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 Wednesday, 22 January, 2003, 12:59 GMT
US details Iraq's 'apparatus of lies'
Iraqi factory inspected by UN
The use of Iraqi factories figures in the US report

As part of its campaign to show that Iraq has misled the world, the United States has issued a detailed report called "Apparatus of Lies".

It has been produced by a newly-created office within the White House - the Office of Global Communications - set up by President George W Bush as part of a more aggressive effort to influence world opinion.

It is a catalogue of allegations designed to bolster the US administration's case and demonise Saddam Hussein

The report - replete with photographs and satellite images and quotations from Iraqi officials - seeks to expose what it calls Iraq's "brutal record of deceit" from the Gulf crisis of 1990 until today.

It accuses the Iraqi leader, Saddam Hussein, of putting civilians in harm's way, exploiting sick and malnourished children, staging funerals and hiding behind a phoney rhetoric of Islamic piety.

The report doesn't say anything new about Iraq's alleged development of weapons of mass destruction.

Rather, it is a catalogue of allegations designed to bolster the US administration's case and demonise Saddam Hussein.

As the Iraq crisis enters a crucial phase, the administration is stepping up its efforts to sway world opinion.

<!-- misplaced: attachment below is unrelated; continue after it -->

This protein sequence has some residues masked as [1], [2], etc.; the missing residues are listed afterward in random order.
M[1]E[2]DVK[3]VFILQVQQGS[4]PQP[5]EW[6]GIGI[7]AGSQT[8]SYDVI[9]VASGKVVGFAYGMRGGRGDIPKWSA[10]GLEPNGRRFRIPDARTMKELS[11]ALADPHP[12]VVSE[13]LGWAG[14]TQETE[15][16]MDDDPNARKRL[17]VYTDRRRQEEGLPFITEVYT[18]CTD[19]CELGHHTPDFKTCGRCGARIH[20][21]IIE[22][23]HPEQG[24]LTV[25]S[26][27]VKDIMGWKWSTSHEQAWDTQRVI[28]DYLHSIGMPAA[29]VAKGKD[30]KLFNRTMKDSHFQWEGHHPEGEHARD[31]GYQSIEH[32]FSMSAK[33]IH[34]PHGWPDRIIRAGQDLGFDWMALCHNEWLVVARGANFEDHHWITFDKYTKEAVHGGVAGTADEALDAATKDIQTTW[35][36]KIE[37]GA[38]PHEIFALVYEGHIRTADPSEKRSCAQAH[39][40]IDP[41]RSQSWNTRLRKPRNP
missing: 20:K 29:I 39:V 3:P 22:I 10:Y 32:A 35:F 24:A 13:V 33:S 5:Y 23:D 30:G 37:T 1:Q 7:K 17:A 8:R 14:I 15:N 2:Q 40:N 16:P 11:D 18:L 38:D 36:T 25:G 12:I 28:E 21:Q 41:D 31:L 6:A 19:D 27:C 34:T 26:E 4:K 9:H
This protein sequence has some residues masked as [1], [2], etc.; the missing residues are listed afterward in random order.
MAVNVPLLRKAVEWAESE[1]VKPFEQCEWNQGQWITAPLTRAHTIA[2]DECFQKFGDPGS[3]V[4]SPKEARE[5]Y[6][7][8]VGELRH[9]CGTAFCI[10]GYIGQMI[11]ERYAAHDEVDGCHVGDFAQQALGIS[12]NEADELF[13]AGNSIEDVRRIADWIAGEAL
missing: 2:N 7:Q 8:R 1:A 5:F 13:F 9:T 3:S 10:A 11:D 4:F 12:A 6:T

Consistent message

A series of speeches on Iraq by top officials - including Richard Armitage and Paul Wolfowitz - will pave the way for the president's State of the Union address on Tuesday next week.

The overall message is that America will go to war to disarm Iraq - with or without a new UN resolution - and will do so sooner rather than later.

That is certainly what Mr Bush wants Saddam Hussein to believe.

But despite its tough talk, the administration seems well aware that to fight a controversial war with such limited international support would be a risky undertaking.

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  The BBC's Mike Sergeant
"Russia and France are also voicing doubts"

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22 Jan 03 | Europe
21 Jan 03 | Europe
19 Jan 03 | Middle East
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